Pomegranate: A Novel
The acclaimed author of The Serpent’s Gift returns with this “deep and beautiful” (Jaqueline Woodson, New York Times bestselling author) story about a queer Black woman working to stay clean, pull her life together, and heal after being released from prison.
Ranita Atwater is “getting short.”
She is almost done with her four-year sentence for opiate possession at Oak Hills Correctional Center. Three years sober, she is determined to stay clean and regain custody of her two children. Ranita is regaining her freedom, but she’s leaving behind her lover Maxine, who has inspired her to imagine herself and the world differently.
My name is Ranita, and I’m an addict, she has said again and again at recovery meetings. But who else is she? Who might she choose to become? Now she must steer clear of the temptations that have pulled her down, while atoning for her missteps and facing old wounds. With a fierce, smart, and sometimes funny voice, Ranita reveals how rocky and winding the path to wellness is for a Black woman, even as she draws on family, memory, faith, and love in order to choose life.
Pomegranate is a complex portrayal of queer Black womanhood and marginalization in America from an author “working at the height of her powers” (Tayari Jones, New York Times bestselling). In lyrical and precise prose, Helen Elaine Lee paints a humane and unflinching portrait of the devastating effects of incarceration and addiction, and of one woman’s determination to tell her story.
Praise for Pomegranate: A Novel
“Helen Elaine Lee has brought such a deep and beautiful world of people to the page, I found myself already missing them even as I continued to read. In their survival, we find ours and are left grateful, different, better.”
— Jacqueline Woodson, National Book Award-winning and New York Times bestselling author of Red at the Bone
“Pomegranate feels like something new: a humane, closely observed account of a Black woman—a recovering addict, a mother who’s lost custody of her children—emerging from prison, working to stay clean, reconnect with her family, and come to terms with her complicated past. This moving and panoramic novel starts off as a character study and evolves into a big-hearted story of redemption.”
— Tom Perrotta, New York Times bestselling author of Tracy Flick Can’t Win and Mrs. Fletcher
“Helen Elaine Lee is working at the height of her powers. With empathy, insight, and hope, Pomegranate reveals the hidden heartbreak of the women touched by incarceration. Prepare to be challenged and changed.”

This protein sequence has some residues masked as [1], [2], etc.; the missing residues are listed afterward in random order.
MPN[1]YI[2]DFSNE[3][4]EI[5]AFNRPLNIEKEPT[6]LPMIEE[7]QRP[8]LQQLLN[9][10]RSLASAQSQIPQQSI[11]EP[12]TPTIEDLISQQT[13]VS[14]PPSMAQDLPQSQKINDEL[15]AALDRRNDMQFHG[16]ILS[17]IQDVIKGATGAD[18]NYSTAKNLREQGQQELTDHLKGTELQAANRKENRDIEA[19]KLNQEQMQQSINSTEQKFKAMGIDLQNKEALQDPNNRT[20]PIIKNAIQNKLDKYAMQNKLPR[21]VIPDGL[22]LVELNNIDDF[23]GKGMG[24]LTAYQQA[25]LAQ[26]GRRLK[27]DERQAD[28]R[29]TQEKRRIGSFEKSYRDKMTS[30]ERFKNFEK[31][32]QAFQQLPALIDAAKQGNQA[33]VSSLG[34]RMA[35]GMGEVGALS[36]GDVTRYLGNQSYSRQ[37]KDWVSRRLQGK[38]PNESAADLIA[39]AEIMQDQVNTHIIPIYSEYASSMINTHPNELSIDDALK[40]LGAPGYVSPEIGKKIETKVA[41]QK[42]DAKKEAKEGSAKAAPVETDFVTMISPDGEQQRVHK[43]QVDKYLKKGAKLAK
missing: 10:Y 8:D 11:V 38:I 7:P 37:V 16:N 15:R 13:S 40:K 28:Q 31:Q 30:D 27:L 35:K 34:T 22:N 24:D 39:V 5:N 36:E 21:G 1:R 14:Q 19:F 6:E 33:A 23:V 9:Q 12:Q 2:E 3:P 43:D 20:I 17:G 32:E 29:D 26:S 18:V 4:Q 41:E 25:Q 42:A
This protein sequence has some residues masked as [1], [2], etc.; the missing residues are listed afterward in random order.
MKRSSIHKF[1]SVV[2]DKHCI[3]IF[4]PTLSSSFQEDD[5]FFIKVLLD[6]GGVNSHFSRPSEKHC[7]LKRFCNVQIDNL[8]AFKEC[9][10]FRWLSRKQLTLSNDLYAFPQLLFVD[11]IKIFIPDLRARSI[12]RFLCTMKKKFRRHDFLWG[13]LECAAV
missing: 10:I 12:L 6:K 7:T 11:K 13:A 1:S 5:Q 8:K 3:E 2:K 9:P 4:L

— Tayari Jones, New York Times bestselling author of An American Marriage
“Like the pomegranate of the title…filled with unexpected treasures. Lee has created a powerful, beautifully written story of a woman who painfully confronts her past to build her future.”
— Booklist (starred review)
“Both lush and probing, this book is evidence, yet again, of Lee’s stunning gift to hold history and beauty in her hands simultaneously.”
— Robin Coste Lewis, National Book Award-winning author of Voyage of the Sable Venus
“Helen Elaine Lee is a writer of great humanity, wisdom, delicacy and heart. Pomegranate is a moving portrait of a woman living with her mistakes and determined to do better. Ranita’s journey out of addiction and incarceration and early trauma, her daily struggle to live a life as large as her spirit, is a remarkable feat of literary conjuration. This is what novels are for.”
— Jennifer Haigh, nationally bestselling author of Mercy Street
“Lee’s handling of trauma is deft, and her portrayal of the carceral system’s cruelty is unflinching and empathetic…a cache of jewels.”
— Kirkus Reviews
“With a light, poetic touch, Lee balances the painful details of Ranita’s reality with genuine, persistent hope for new beginnings. It’s irresistible.”
— Publishers Weekly (starred review)
“Lee writes beautifully about the healing power of Black kin networks, queer love, community support systems, and literature.”
— Buzzfeed News
“Pomegranate is a fierce and extraordinarily moving epic about coming home. Helen Lee has blessed us with the great American novel about people America tosses away. Her searing words lift up the lives of women – daughters, mothers, and lovers – you think you know but you have no idea. The achievement of a lifetime from a brilliant storyteller, this soulful novel is a balm, a truth telling, and a damn good read. Somewhere Toni Morrison, James Baldwin, and Audre Lorde are slurping fat juicy pomegranates and they are rejoicing.”
— Paul Butler, MSNBC Legal Analyst, author of Chokehold: Policing Black Men